Happy people understand that it’s better to forgive and forget than to let their negative feelings crowd out their positive feelings. Holding a grudge has a lot of detrimental effects on your wellbeing, including increased depression, anxiety, and stress. Why let anyone who has wronged you have power over you? If you let go of all your grudges, you’ll gain a clear conscience and enough energy to enjoy the good things in life.

2. Treat everyone with kindness.

Did you know that it has been scientifically proven that being kind makes you happier? Every time you perform a selfless act, your brain produces serotonin, a hormone that eases tension and lifts your spirits. Not only that, but treating people with love, dignity, and respect also allows you to build stronger relationships.

3. See problems as challenges.

The word “problem” is never part of a happy person’s vocabulary. A problem is viewed as a drawback, a struggle, or an unstable situation while a challenge is viewed as something positive like an opportunity, a task, or a dare. Whenever you face an obstacle, try looking at it as a challenge.

4. Express gratitude for what they already have.

There’s a popular saying that goes something like this: “The happiest people don’t have the best of everything; they just make the best of everything they have.” You will have a deeper sense of contentment if you count your blessings instead of yearning for what you don’t have.

5. Dream big.

People who get into the habit of dreaming big are more likely to accomplish their goals than those who don’t. If you dare to dream big, your mind will put itself in a focused and positive state.

6. Don’t sweat the small stuff.

Happy people ask themselves, “Will this problem matter a year from now?” They understand that life’s too short to get worked up over trivial situations. Letting things roll off your back will definitely put you at ease to enjoy the more important things in life.

7. Speak well of others.

Being nice feels better than being mean. As fun as gossiping is, it usually leaves you feeling guilty and resentful. Saying nice things about other people encourages you to think positive, non-judgmental thoughts.

8. Never make excuses.

Benjamin Franklin once said, “He that is good for making excuses is seldom good for anything else.” Happy people don’t make excuses or blame others for their own failures in life. Instead, they own up to their mistakes and, by doing so, they proactively try to change for the better.

9. Get absorbed into the present.

Happy people don’t dwell on the past or worry about the future. They savor the present. They let themselves get immersed in whatever they’re doing at the moment. Stop and smell the roses.

10. Wake up at the same time every morning.

Have you noticed that a lot of successful people tend to be early risers? Waking up at the same time every morning stabilizes your circadian rhythm, increases productivity, and puts you in a calm and centered state.

11. Avoid social comparison.

Everyone works at his own pace, so why compare yourself to others? If you think you’re better than someone else, you gain an unhealthy sense of superiority. If you think someone else is better than you, you end up feeling bad about yourself. You’ll be happier if you focus on your own progress and praise others on theirs.

12. Choose friends wisely.

Misery loves company. That’s why it’s important to surround yourself with optimistic people who will encourage you to achieve your goals. The more positive energy you have around you, the better you will feel about yourself.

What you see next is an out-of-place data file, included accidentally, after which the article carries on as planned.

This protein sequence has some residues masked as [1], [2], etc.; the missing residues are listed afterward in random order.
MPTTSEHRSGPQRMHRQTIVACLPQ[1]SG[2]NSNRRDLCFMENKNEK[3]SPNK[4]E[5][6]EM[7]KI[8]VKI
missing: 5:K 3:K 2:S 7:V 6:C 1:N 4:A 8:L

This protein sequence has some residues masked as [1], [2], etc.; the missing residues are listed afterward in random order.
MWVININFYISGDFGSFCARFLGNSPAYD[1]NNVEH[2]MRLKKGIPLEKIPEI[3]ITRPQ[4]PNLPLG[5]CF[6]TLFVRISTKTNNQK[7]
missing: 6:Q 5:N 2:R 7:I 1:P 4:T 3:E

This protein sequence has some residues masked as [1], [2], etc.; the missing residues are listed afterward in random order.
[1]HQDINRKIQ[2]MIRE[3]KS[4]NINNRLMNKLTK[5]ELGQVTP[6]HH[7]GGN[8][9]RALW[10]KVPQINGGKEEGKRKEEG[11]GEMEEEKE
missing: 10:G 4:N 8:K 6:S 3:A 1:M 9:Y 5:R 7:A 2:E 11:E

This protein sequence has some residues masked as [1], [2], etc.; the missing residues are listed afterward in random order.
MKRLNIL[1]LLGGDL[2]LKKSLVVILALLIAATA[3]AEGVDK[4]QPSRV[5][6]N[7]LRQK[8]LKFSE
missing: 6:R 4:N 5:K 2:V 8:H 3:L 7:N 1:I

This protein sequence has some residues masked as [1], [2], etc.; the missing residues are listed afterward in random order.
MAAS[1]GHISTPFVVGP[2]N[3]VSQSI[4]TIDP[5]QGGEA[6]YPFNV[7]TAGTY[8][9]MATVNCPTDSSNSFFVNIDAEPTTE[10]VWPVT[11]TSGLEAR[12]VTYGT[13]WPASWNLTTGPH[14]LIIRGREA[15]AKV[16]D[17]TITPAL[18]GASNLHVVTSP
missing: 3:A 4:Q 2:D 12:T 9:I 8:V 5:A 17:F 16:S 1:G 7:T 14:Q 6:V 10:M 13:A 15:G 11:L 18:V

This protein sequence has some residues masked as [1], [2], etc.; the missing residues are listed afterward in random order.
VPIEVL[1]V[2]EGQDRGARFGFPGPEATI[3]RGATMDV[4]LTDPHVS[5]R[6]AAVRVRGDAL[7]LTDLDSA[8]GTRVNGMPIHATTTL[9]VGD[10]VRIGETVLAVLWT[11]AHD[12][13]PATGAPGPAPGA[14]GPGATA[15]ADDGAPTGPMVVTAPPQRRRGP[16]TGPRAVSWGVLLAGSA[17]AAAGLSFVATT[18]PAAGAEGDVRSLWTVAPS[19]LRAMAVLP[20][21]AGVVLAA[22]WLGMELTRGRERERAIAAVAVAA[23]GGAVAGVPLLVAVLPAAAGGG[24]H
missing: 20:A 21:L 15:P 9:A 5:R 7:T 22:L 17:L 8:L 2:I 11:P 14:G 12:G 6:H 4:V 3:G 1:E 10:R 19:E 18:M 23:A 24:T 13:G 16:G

13. Never seek approval from others.

Happy people don’t care what others think of them. They follow their own hearts without letting naysayers discourage them. They understand that it’s impossible to please everyone. Listen to what people have to say, but never seek anyone’s approval but your own.

14. Take the time to listen.

Talk less; listen more. Listening keeps your mind open to others’ wisdoms and outlooks on the world. The more intensely you listen, the quieter your mind gets, and the more content you feel.

15. Nurture social relationships.

A lonely person is a miserable person. Happy people understand how important it is to have strong, healthy relationships. Always take the time to see and talk to your family, friends, or significant other.

16. Meditate.

Meditating silences your mind and helps you find inner peace. You don’t have to be a zen master to pull it off. Happy people know how to silence their minds anywhere and anytime they need to calm their nerves.

17. Eat well.

Junk food makes you sluggish, and it’s difficult to be happy when you’re in that kind of state. Everything you eat directly affects your body’s ability to produce hormones, which will dictate your moods, energy, and mental focus. Be sure to eat foods that will keep your mind and body in good shape.

18. Exercise.

Studies have shown that exercise raises happiness levels just as much as Zoloft does. Exercising also boosts your self-esteem and gives you a higher sense of self-accomplishment.

19. Live minimally.

Happy people rarely keep clutter around the house because they know that extra belongings weigh them down and make them feel overwhelmed and stressed out. Some studies have concluded that Europeans are a lot happier than Americans are, which is interesting because they live in smaller homes, drive simpler cars, and own fewer items.

20. Tell the truth.

Lying stresses you out, corrodes your self-esteem, and makes you unlikeable. The truth will set you free. Being honest improves your mental health and builds others’ trust in you. Always be truthful, and never apologize for it.

21. Establish personal control.